The ROM 52 is a 4K byte mask-programmable memory which stores the system program instructions, including, for example, display driver, and look-up tables for keyboard decoding, set-up codes, and status terms (FIG. 7A). Software is written in assembly language utilizing the Intel-provided 8051 instruction set. Before the assembly language code can be used in CPU 50, it is converted to machine code using a commercial assembler software package such as ASM-51, available from the manufacturer. Once machine code is available, completely debugged, and determined as final, it is furnished to the manufacturer for design of the production mask used in ROM 52 fabrication. As this is an relatively expensive process to repeat, some consideration to using the extended ROM capability of the part during development, to ensure fault-free code, is desirable. In this event, an erasable programmable read-only memory (EPROM) could be used. For production, however, there is no requirement for an EPROM, as the apparatus is pre-programmed for a fixed set of operating conditions. A distinctive feature of microcontroller 48 memory organization is that separate and distinct addressing mechanisms, control signals, and functions apply for ROM 52 as compared to internal RAM 54. For example, CPU 50 cannot execute program instructions out of internal RAM 54. This separation, in turn, contributes to optimization of control applications.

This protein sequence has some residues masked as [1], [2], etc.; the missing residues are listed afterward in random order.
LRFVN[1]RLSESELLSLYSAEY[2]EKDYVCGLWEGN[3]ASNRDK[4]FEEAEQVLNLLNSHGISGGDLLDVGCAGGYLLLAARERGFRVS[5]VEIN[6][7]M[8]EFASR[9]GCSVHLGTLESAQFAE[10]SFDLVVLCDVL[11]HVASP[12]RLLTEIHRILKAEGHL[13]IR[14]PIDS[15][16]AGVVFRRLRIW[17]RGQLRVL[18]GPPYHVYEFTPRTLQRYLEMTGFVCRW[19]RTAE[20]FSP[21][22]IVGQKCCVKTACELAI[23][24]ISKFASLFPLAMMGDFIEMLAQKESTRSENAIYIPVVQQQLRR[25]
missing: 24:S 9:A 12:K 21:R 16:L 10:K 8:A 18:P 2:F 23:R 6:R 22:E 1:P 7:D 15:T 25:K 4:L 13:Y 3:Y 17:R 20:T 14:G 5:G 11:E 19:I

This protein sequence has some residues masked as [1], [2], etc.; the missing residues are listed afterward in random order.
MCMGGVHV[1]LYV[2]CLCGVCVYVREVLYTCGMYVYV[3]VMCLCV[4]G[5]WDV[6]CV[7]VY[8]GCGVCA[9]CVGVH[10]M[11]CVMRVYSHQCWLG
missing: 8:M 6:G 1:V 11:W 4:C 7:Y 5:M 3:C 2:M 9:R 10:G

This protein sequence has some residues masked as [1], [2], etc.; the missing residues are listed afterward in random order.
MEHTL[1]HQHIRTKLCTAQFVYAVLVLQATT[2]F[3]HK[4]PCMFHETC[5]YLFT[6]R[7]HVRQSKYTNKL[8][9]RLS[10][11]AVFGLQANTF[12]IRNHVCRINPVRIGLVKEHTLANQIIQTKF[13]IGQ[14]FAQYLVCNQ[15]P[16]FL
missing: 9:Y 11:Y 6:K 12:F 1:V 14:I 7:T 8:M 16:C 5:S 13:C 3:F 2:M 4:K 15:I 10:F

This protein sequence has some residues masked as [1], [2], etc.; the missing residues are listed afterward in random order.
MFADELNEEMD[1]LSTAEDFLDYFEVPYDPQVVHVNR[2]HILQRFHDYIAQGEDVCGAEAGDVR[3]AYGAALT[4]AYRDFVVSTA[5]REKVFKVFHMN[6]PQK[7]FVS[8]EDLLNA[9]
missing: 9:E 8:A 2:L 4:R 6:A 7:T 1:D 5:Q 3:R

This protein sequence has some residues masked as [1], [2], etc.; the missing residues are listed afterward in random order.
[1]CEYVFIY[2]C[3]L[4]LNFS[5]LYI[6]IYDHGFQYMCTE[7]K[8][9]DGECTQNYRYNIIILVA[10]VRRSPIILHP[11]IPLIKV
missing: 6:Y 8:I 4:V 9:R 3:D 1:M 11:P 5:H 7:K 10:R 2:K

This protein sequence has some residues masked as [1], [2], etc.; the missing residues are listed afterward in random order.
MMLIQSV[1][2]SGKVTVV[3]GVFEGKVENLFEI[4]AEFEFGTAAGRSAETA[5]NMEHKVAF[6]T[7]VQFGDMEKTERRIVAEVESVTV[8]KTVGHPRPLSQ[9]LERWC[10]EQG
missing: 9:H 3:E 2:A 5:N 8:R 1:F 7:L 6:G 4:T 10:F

Internal RAM 54 has 128 bytes of memory space, and is established in this example as the primary working memory; with current set-up and status data storage relegated to external RAM 60. Internal RAM 54 comprises four banks of eight data registers each, 16 bytes of bit-addressable space, 80 bytes of scratch-pad memory, plus 21 SFRs. Approximately one-half of the SFR locations are also bit-addressable. These include registers that function as I/O ports 56, accumulator, and program status word, and registers for interrupt functions. In addition to bit-addressability, any SFR location may be addressed by specifying its name (e.g., SP addresses stack pointer). Execution time for data transfer instructions that access internal RAM 54 vary from 1 to 3 microseconds, depending on the instruction, with an 8 MHz oscillator.